|Systematic (IUPAC) name|
|Mol. mass||586.678 g/mol
677.185 g/mol (hydrochloride)
|Half-life||6 to 12 hours|
|Excretion||Biliary and renal|
|Pregnancy cat.||D (Au, U.S.)|
|Legal status||POM (UK), ℞-only (U.S.)|
| Y(what is this?) (verify)
Irinotecan (Camptosar, Pfizer; Campto, Yakult Honsha) is a drug used for the treatment of cancer.
Irinotecan is a topoisomerase 1 inhibitor, which prevents DNA from unwinding. Chemically, it is a semisynthetic analogue of the natural alkaloid camptothecin.
Its main use is in colon cancer, particularly in combination with other chemotherapy agents. This includes the regimen FOLFIRI which consists of infusional 5-fluorouracil, leucovorin, and irinotecan.
Irinotecan was approved by the U.S. Food and Drug Administration (FDA) in 1994. During development, it was known as CPT-11.
Irinotecan is activated by hydrolysis to SN-38, an inhibitor of topoisomerase I. This is then inactivated by glucuronidation by uridine diphosphate glucoronosyltransferase 1A1 (UGT1A1). The inhibition of topoisomerase I by the active metabolite SN-38 eventually leads to inhibition of both DNA replication and transcription.
The most significant adverse effects of irinotecan are severe diarrhea and extreme suppression of the immune system.
Irinotecan-associated diarrhea is severe and clinically significant, sometimes leading to severe dehydration requiring hospitalization or intensive care unit admission. This side effect is managed with the aggressive use of antidiarrheals such as loperamide or Lomotil with the first loose bowel movement.
The immune system is adversely impacted by irinotecan. This is reflected in dramatically lowered white blood cell counts in the blood, in particular the neutrophils. While the bone marrow, where neutrophils are made, cranks up production to compensate, the patient may experience a period of neutropenia, that is, a clinical lack of neutrophils in the blood.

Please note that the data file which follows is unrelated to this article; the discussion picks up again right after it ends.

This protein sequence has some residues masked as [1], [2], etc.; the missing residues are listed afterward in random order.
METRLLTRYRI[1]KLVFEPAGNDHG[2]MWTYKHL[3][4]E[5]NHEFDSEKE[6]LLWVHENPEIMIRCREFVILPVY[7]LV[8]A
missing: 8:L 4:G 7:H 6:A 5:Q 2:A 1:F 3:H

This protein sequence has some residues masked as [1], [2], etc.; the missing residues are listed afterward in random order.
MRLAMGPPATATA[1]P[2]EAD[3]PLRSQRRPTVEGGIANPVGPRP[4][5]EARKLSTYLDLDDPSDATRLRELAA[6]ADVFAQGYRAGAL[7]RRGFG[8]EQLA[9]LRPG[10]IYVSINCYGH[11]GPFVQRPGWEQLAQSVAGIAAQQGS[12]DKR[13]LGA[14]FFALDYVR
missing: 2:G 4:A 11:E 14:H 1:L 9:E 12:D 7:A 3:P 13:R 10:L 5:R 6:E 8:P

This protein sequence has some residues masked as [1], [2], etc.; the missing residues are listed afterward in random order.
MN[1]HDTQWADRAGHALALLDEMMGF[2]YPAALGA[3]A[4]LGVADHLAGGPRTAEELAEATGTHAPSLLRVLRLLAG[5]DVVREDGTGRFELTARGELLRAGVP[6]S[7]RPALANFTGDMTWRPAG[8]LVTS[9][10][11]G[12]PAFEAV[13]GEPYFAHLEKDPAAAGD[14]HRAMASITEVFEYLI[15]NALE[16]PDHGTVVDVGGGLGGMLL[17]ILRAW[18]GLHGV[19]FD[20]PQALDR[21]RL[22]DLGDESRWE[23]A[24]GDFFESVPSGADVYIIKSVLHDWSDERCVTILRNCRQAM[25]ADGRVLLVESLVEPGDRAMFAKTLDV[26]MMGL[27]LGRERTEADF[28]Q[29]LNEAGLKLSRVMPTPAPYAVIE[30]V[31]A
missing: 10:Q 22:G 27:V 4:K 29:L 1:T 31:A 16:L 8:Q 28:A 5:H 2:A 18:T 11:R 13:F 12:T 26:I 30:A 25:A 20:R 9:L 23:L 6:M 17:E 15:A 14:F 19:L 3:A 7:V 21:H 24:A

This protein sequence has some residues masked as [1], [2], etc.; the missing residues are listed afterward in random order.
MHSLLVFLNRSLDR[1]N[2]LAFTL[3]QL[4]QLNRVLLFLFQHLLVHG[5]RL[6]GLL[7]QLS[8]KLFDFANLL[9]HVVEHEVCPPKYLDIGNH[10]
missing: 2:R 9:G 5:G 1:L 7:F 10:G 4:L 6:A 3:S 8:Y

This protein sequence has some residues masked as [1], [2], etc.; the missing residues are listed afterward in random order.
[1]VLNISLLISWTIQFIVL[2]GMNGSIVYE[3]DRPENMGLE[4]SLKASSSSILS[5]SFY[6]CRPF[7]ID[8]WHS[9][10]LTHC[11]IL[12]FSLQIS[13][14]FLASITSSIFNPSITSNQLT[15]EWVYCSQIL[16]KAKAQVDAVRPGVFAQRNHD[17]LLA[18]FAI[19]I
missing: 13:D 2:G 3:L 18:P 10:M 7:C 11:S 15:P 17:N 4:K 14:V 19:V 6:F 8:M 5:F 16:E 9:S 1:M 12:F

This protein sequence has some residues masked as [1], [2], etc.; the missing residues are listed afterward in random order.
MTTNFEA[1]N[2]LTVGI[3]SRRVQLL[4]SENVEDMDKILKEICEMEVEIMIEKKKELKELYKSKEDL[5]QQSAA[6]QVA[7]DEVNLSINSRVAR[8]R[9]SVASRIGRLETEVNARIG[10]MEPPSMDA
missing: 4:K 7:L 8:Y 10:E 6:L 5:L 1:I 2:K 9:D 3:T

Irinotecan is converted by an enzyme into its active metabolite SN-38, which is in turn inactivated by the enzyme UGT1A1 by glucuronidation.
People with variants of the UGT1A1 called TA7, also known as the "*28 variant", express fewer UGT1A1 enzymes in their liver often suffering from Gilbert's syndrome. During chemotherapy, these patients effectively receive a larger than expected dose because their bodies are not able to clear irinotecan as fast as others. In studies this corresponds to higher incidences of severe diarrhea and neutropenia .
In 2004, a clinical study was performed that both validated prospectively the association of the *28 variant with greater toxicity and the ability of genetic testing in predicting that toxicity before chemotherapy administration..
In 2005, the FDA made changes to the labelling of irinotecan to add pharmacogenomics recommendations that patients with polymorphisms in UGT1A1 gene, specifically the *28 variant, should perhaps receive reduced drug doses. Irinotecan is one of the first widely-used chemotherapy agents that is dosed for each patient according to his genotype.
- Topotecan (Hycamtin)
- NK012, a nanodevice formulation of SN-38 an irinotecan metabolite
- ^ a b Innocenti F, Undevia SD, Iyer L, et al. (April 2004). "Genetic variants in the UDP-glucuronosyltransferase 1A1 gene predict the risk of severe neutropenia of irinotecan". J. Clin. Oncol. 22 (8): 1382–8. doi:10.1200/JCO.2004.07.173. PMID 15007088. http://www.jco.org/cgi/pmidlookup?view=long&pmid=15007088.
- ^ O'Dwyer PJ, Catalano RB (October 2006). "Uridine diphosphate glucuronosyltransferase (UGT) 1A1 and irinotecan: practical pharmacogenomics arrives in cancer therapy". J. Clin. Oncol. 24 (28): 4534–8. doi:10.1200/JCO.2006.07.3031. PMID 17008691. http://www.jco.org/cgi/pmidlookup?view=long&pmid=17008691.